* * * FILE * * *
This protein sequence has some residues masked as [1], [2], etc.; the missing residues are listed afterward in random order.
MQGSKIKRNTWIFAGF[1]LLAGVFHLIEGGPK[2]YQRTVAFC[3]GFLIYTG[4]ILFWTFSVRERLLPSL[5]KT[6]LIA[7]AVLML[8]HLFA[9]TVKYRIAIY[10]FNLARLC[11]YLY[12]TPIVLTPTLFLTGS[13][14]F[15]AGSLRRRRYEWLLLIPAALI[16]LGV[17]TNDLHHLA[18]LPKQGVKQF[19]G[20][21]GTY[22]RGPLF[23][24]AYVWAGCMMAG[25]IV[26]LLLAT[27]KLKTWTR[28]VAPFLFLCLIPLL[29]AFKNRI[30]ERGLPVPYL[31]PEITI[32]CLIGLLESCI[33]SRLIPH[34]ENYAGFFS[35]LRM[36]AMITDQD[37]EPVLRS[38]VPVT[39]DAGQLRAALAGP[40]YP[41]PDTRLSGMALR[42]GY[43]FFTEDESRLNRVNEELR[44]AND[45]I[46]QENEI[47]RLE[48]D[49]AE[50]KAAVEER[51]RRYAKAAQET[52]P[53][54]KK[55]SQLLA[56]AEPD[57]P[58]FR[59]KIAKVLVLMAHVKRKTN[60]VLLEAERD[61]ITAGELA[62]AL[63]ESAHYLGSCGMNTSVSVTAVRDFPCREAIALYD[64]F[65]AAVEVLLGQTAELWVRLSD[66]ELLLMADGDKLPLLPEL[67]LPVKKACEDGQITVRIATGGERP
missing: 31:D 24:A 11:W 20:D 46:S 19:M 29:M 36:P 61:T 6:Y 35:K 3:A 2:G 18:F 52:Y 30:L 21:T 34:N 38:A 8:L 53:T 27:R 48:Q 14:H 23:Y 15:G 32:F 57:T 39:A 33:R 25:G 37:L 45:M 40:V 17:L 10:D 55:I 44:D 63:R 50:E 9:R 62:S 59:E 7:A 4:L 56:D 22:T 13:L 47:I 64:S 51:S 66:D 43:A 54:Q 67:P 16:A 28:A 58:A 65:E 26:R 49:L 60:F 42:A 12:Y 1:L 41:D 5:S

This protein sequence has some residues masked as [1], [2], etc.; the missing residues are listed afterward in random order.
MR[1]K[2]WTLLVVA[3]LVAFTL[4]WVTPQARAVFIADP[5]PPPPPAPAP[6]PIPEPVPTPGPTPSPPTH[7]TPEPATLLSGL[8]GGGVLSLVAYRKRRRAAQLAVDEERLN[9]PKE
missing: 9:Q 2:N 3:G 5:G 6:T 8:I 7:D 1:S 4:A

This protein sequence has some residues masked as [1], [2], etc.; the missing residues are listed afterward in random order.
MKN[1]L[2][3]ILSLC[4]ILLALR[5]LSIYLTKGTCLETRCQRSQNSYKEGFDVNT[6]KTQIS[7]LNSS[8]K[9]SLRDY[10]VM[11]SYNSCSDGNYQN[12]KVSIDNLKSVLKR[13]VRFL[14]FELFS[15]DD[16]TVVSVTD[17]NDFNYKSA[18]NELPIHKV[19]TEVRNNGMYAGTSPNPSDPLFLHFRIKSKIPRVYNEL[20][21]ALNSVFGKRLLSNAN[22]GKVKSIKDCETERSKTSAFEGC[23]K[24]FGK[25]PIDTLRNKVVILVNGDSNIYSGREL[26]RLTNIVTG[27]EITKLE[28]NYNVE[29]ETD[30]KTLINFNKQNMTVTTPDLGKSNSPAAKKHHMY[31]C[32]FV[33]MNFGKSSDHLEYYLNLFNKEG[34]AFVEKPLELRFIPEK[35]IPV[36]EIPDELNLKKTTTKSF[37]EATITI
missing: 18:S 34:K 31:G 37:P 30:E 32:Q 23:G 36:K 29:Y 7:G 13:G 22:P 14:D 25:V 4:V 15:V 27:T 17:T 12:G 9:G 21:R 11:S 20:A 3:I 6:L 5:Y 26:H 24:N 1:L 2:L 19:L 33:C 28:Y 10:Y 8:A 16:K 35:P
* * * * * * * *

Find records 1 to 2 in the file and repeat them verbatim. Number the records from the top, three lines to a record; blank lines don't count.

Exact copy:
This protein sequence has some residues masked as [1], [2], etc.; the missing residues are listed afterward in random order.
MQGSKIKRNTWIFAGF[1]LLAGVFHLIEGGPK[2]YQRTVAFC[3]GFLIYTG[4]ILFWTFSVRERLLPSL[5]KT[6]LIA[7]AVLML[8]HLFA[9]TVKYRIAIY[10]FNLARLC[11]YLY[12]TPIVLTPTLFLTGS[13][14]F[15]AGSLRRRRYEWLLLIPAALI[16]LGV[17]TNDLHHLA[18]LPKQGVKQF[19]G[20][21]GTY[22]RGPLF[23][24]AYVWAGCMMAG[25]IV[26]LLLAT[27]KLKTWTR[28]VAPFLFLCLIPLL[29]AFKNRI[30]ERGLPVPYL[31]PEITI[32]CLIGLLESCI[33]SRLIPH[34]ENYAGFFS[35]LRM[36]AMITDQD[37]EPVLRS[38]VPVT[39]DAGQLRAALAGP[40]YP[41]PDTRLSGMALR[42]GY[43]FFTEDESRLNRVNEELR[44]AND[45]I[46]QENEI[47]RLE[48]D[49]AE[50]KAAVEER[51]RRYAKAAQET[52]P[53][54]KK[55]SQLLA[56]AEPD[57]P[58]FR[59]KIAKVLVLMAHVKRKTN[60]VLLEAERD[61]ITAGELA[62]AL[63]ESAHYLGSCGMNTSVSVTAVRDFPCREAIALYD[64]F[65]AAVEVLLGQTAELWVRLSD[66]ELLLMADGDKLPLLPEL[67]LPVKKACEDGQITVRIATGGERP
missing: 31:D 24:A 11:W 20:D 46:S 19:M 29:M 36:P 61:T 6:Y 35:K 3:A 2:G 18:F 52:Y 30:L 21:T 34:N 38:A 8:L 53:T 27:R 48:Q 14:H 23:Y 15:G 32:F 57:T 39:A 33:R 25:G 37:L 45:M 40:V 17:L 10:D 55:I 44:D 63:R 50:E 9:R 62:S 59:E 7:A 4:L 56:D 22:T 13:L 47:I 64:S 51:S 66:D 43:A 54:Q 67:P 16:A 28:A 58:A 65:E 26:R 49:L 60:F 42:A 12:Y 1:L 41:D 5:S

This protein sequence has some residues masked as [1], [2], etc.; the missing residues are listed afterward in random order.
MR[1]K[2]WTLLVVA[3]LVAFTL[4]WVTPQARAVFIADP[5]PPPPPAPAP[6]PIPEPVPTPGPTPSPPTH[7]TPEPATLLSGL[8]GGGVLSLVAYRKRRRAAQLAVDEERLN[9]PKE
missing: 9:Q 2:N 3:G 5:G 6:T 8:I 7:D 1:S 4:A